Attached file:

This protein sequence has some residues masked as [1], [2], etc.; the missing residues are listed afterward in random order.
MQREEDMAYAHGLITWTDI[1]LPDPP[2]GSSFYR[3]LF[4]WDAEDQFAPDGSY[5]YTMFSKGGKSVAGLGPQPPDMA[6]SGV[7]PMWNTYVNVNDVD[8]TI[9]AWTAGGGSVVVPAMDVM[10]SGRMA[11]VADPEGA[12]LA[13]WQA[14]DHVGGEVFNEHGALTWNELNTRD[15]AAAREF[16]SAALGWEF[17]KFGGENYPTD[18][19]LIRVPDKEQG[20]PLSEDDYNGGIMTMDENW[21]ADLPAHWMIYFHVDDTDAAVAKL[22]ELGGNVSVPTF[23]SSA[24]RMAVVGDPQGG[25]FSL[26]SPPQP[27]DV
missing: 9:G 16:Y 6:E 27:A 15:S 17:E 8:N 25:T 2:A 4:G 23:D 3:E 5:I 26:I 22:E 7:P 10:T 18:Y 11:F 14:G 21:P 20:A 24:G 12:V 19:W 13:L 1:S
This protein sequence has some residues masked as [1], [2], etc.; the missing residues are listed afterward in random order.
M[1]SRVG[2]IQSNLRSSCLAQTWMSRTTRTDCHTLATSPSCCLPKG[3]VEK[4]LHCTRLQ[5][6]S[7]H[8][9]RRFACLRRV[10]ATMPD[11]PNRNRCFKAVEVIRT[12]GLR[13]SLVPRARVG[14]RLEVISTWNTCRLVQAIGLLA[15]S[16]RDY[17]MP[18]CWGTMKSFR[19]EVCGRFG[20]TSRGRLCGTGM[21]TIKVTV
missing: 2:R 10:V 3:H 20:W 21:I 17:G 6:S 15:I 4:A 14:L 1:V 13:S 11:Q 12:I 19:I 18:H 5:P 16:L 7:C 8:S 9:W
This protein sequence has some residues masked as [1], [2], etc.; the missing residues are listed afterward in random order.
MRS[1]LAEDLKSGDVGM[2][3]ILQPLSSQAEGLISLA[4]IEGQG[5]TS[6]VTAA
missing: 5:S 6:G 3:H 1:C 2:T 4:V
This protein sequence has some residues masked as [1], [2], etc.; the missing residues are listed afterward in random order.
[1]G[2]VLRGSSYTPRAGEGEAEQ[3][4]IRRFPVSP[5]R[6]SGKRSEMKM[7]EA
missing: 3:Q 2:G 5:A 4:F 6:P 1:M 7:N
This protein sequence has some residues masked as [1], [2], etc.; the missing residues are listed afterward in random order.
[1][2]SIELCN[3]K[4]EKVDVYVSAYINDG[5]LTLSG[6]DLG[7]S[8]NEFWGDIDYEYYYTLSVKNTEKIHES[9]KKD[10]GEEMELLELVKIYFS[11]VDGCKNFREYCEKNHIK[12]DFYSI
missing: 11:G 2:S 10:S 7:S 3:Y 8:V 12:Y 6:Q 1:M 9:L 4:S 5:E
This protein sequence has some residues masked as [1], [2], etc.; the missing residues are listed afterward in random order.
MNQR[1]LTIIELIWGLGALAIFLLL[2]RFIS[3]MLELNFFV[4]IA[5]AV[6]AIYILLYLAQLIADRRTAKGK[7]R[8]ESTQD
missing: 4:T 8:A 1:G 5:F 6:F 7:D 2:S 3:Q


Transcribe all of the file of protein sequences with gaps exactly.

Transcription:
This protein sequence has some residues masked as [1], [2], etc.; the missing residues are listed afterward in random order.
MQREEDMAYAHGLITWTDI[1]LPDPP[2]GSSFYR[3]LF[4]WDAEDQFAPDGSY[5]YTMFSKGGKSVAGLGPQPPDMA[6]SGV[7]PMWNTYVNVNDVD[8]TI[9]AWTAGGGSVVVPAMDVM[10]SGRMA[11]VADPEGA[12]LA[13]WQA[14]DHVGGEVFNEHGALTWNELNTRD[15]AAAREF[16]SAALGWEF[17]KFGGENYPTD[18][19]LIRVPDKEQG[20]PLSEDDYNGGIMTMDENW[21]ADLPAHWMIYFHVDDTDAAVAKL[22]ELGGNVSVPTF[23]SSA[24]RMAVVGDPQGG[25]FSL[26]SPPQP[27]DV
missing: 9:G 16:Y 6:E 27:A 15:S 17:E 8:N 25:T 2:A 4:G 23:D 3:E 5:I 26:I 22:E 7:P 10:T 18:Y 11:F 14:G 21:P 20:A 24:G 12:V 19:W 13:L 1:S
This protein sequence has some residues masked as [1], [2], etc.; the missing residues are listed afterward in random order.
M[1]SRVG[2]IQSNLRSSCLAQTWMSRTTRTDCHTLATSPSCCLPKG[3]VEK[4]LHCTRLQ[5][6]S[7]H[8][9]RRFACLRRV[10]ATMPD[11]PNRNRCFKAVEVIRT[12]GLR[13]SLVPRARVG[14]RLEVISTWNTCRLVQAIGLLA[15]S[16]RDY[17]MP[18]CWGTMKSFR[19]EVCGRFG[20]TSRGRLCGTGM[21]TIKVTV
missing: 2:R 10:V 3:H 20:W 21:I 17:G 6:S 15:I 4:A 14:L 1:V 13:S 11:Q 12:I 19:I 18:H 5:P 16:L 7:C 8:S 9:W
This protein sequence has some residues masked as [1], [2], etc.; the missing residues are listed afterward in random order.
MRS[1]LAEDLKSGDVGM[2][3]ILQPLSSQAEGLISLA[4]IEGQG[5]TS[6]VTAA
missing: 5:S 6:G 3:H 1:C 2:T 4:V
This protein sequence has some residues masked as [1], [2], etc.; the missing residues are listed afterward in random order.
[1]G[2]VLRGSSYTPRAGEGEAEQ[3][4]IRRFPVSP[5]R[6]SGKRSEMKM[7]EA
missing: 3:Q 2:G 5:A 4:F 6:P 1:M 7:N
This protein sequence has some residues masked as [1], [2], etc.; the missing residues are listed afterward in random order.
[1][2]SIELCN[3]K[4]EKVDVYVSAYINDG[5]LTLSG[6]DLG[7]S[8]NEFWGDIDYEYYYTLSVKNTEKIHES[9]KKD[10]GEEMELLELVKIYFS[11]VDGCKNFREYCEKNHIK[12]DFYSI
missing: 11:G 2:S 10:S 7:S 3:Y 8:V 12:Y 6:Q 1:M 9:L 4:S 5:E
This protein sequence has some residues masked as [1], [2], etc.; the missing residues are listed afterward in random order.
MNQR[1]LTIIELIWGLGALAIFLLL[2]RFIS[3]MLELNFFV[4]IA[5]AV[6]AIYILLYLAQLIADRRTAKGK[7]R[8]ESTQD
missing: 4:T 8:A 1:G 5:F 6:F 7:D 2:S 3:Q